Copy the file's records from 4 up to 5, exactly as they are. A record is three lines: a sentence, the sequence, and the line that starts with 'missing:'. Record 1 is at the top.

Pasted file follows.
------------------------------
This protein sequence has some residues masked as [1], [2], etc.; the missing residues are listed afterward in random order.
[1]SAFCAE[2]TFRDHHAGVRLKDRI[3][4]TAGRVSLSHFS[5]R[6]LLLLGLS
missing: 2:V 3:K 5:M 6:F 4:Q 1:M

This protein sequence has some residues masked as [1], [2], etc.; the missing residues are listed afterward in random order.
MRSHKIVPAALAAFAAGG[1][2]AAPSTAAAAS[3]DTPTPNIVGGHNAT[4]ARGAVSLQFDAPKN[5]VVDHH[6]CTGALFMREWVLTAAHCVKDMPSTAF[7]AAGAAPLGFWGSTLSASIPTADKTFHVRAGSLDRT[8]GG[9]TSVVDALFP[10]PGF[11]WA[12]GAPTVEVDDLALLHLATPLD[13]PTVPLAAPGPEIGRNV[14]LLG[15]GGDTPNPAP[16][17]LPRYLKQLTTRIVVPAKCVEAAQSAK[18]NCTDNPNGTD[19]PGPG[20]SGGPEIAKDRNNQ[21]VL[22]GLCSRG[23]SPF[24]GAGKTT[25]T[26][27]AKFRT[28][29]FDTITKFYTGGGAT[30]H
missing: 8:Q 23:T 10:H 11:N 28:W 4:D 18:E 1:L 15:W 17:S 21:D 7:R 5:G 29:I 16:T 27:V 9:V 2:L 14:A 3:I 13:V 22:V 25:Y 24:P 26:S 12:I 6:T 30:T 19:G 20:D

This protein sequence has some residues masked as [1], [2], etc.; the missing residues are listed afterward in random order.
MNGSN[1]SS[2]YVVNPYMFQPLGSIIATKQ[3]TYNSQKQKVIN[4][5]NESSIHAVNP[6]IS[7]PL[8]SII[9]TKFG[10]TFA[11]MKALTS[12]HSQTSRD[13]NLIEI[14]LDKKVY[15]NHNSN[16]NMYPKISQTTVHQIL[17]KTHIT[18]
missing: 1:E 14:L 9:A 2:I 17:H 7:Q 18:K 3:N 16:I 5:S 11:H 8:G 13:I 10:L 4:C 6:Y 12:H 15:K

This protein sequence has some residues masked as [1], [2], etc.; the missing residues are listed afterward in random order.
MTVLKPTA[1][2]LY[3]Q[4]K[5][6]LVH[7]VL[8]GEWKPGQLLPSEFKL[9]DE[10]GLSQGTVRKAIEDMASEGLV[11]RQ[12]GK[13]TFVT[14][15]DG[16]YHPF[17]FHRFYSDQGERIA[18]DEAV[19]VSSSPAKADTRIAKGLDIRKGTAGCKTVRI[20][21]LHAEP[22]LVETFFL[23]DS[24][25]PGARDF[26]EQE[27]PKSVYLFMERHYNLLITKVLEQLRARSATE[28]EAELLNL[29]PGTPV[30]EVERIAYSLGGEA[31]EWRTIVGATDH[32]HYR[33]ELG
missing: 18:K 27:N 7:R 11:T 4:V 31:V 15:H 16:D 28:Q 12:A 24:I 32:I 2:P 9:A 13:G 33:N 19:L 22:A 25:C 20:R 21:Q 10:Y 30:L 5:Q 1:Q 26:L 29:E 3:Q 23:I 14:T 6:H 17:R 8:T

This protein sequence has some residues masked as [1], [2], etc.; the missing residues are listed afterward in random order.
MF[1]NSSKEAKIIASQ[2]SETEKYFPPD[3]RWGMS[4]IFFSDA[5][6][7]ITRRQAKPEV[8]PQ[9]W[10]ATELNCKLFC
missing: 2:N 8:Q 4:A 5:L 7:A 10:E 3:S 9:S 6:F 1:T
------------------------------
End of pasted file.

This protein sequence has some residues masked as [1], [2], etc.; the missing residues are listed afterward in random order.
MTVLKPTA[1][2]LY[3]Q[4]K[5][6]LVH[7]VL[8]GEWKPGQLLPSEFKL[9]DE[10]GLSQGTVRKAIEDMASEGLV[11]RQ[12]GK[13]TFVT[14][15]DG[16]YHPF[17]FHRFYSDQGERIA[18]DEAV[19]VSSSPAKADTRIAKGLDIRKGTAGCKTVRI[20][21]LHAEP[22]LVETFFL[23]DS[24][25]PGARDF[26]EQE[27]PKSVYLFMERHYNLLITKVLEQLRARSATE[28]EAELLNL[29]PGTPV[30]EVERIAYSLGGEA[31]EWRTIVGATDH[32]HYR[33]ELG
missing: 18:K 27:N 7:R 11:T 4:V 31:V 15:H 16:D 28:Q 12:A 24:I 32:I 2:P 9:A 13:G 33:N 19:L 22:A 25:C 20:R 21:Q 10:Y 30:L 5:Q 1:Q 26:L 29:E 3:Q 23:I 14:T 6:H 17:R 8:T

This protein sequence has some residues masked as [1], [2], etc.; the missing residues are listed afterward in random order.
MF[1]NSSKEAKIIASQ[2]SETEKYFPPD[3]RWGMS[4]IFFSDA[5][6][7]ITRRQAKPEV[8]PQ[9]W[10]ATELNCKLFC
missing: 2:N 8:Q 4:A 5:L 7:A 10:E 3:S 9:S 6:F 1:T